The attorney for a contractor accused of stealing copper pipe from the former King’s Inn during a demolition job said that his client is prepared to testify at trial that, contrary to statements made by former mayor James Sottile and former fire chief Rick Salzmann, he was never told that the pipes were exempt from an agreement which allowed him to salvage and sell fixtures from the site. The removal of the copper cost the city at least $143,000 in added demolition costs after the asbestos abatement firm working on the site said that tearing out the pipes had released the toxic substance into the air, boosting the price of the job.
“We’ll ask for a dismissal or we’ll go to trial, one of those two things will happen,” said Joseph O’Connor. The Kingston attorney is defending contractor Joseph McGowan on petit larceny charges in Kingston City Court. “He will be exonerated fully, and I usually don’t say that about any case.”
In July 2011, McGowan, a roofer by trade, was hired by Salzmann to carry out pre-demolition work at the former welfare motel which was slated to be torn down that fall. Sottile said he recommended McGowan for the job based on previous work he had done for the city. The agreement, which was concluded without a work order or other documentation required under the city’s purchasing policy, offered McGowan $4,000 and salvage rights to mattresses, sinks and other fixtures. Last year, Sottile and Salzmann both told the Kingston Times that they specifically directed McGowan not to touch copper plumbing pipes.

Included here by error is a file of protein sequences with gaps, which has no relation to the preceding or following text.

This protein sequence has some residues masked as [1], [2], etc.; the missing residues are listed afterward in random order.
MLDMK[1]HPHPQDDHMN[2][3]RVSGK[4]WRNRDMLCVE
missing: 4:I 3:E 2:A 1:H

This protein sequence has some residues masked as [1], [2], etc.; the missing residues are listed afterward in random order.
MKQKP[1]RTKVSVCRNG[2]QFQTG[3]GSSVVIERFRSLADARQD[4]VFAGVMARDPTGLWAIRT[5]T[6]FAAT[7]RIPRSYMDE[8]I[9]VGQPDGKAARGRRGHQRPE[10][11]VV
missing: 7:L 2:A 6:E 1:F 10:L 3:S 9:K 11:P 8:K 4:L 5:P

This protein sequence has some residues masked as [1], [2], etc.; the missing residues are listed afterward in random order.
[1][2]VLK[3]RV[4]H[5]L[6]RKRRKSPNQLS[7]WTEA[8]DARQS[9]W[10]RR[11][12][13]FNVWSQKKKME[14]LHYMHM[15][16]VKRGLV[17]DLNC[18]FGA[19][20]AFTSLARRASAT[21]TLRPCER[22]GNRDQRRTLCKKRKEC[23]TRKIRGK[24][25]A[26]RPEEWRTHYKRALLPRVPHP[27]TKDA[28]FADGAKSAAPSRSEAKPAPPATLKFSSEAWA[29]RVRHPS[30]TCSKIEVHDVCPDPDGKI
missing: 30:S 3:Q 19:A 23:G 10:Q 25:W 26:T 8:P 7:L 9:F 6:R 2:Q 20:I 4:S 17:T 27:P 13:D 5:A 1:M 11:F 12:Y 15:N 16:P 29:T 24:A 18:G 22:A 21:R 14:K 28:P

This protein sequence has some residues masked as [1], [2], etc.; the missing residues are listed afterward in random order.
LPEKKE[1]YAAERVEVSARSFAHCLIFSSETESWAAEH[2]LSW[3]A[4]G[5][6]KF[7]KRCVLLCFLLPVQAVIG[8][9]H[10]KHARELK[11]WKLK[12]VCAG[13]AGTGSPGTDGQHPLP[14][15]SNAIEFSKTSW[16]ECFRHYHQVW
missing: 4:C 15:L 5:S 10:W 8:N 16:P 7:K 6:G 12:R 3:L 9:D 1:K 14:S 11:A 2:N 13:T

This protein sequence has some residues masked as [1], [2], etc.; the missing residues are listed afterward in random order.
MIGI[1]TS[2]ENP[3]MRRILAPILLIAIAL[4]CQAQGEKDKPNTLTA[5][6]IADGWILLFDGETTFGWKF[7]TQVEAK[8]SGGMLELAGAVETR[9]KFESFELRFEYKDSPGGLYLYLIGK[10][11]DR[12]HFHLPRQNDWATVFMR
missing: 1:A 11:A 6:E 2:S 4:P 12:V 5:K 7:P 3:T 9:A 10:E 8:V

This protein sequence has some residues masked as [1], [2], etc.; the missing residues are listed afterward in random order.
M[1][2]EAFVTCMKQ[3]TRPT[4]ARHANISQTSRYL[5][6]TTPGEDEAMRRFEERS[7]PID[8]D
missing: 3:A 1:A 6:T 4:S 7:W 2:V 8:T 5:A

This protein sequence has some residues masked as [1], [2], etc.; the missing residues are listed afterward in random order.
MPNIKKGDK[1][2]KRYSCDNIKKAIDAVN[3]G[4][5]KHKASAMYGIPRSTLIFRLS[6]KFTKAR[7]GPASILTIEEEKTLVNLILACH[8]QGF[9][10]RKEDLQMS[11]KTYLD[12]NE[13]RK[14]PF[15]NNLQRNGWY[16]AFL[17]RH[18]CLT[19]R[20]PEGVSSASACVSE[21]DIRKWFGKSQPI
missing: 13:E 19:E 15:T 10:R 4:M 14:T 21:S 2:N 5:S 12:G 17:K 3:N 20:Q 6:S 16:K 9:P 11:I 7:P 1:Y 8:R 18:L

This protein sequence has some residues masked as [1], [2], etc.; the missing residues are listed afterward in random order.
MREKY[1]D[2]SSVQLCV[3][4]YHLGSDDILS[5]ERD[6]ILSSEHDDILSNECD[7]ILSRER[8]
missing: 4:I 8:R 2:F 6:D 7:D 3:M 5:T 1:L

On Aug. 8, one week after the job was completed, Salzmann called police to report that the pipes were missing. A short time later, McGowan was arrested and charged with felony grand larceny (the charge was later reduced to petit larceny). Police say McGowan sold the pipe at an Abeel Street scrapyard for what they would only describe as “less than $1,500.”
But O’Connor said his research found that copper pipes were routinely and legitimately included in the haul of loot from other city-funded demolition jobs. McGowan, meanwhile, is prepared to testify at trial that neither Sottile nor Salzmann made any mention of the pipes during negotiation of the deal. In fact, O’Connor said, McGowan would testify that a high-ranking fire department official actually observed the pipes being hauled away. According to O’Connor, McGowan was too far away to identify the official, but noticed the man was wearing a white shirt worn by fire department lieutenants, captains, chiefs and assistant chiefs.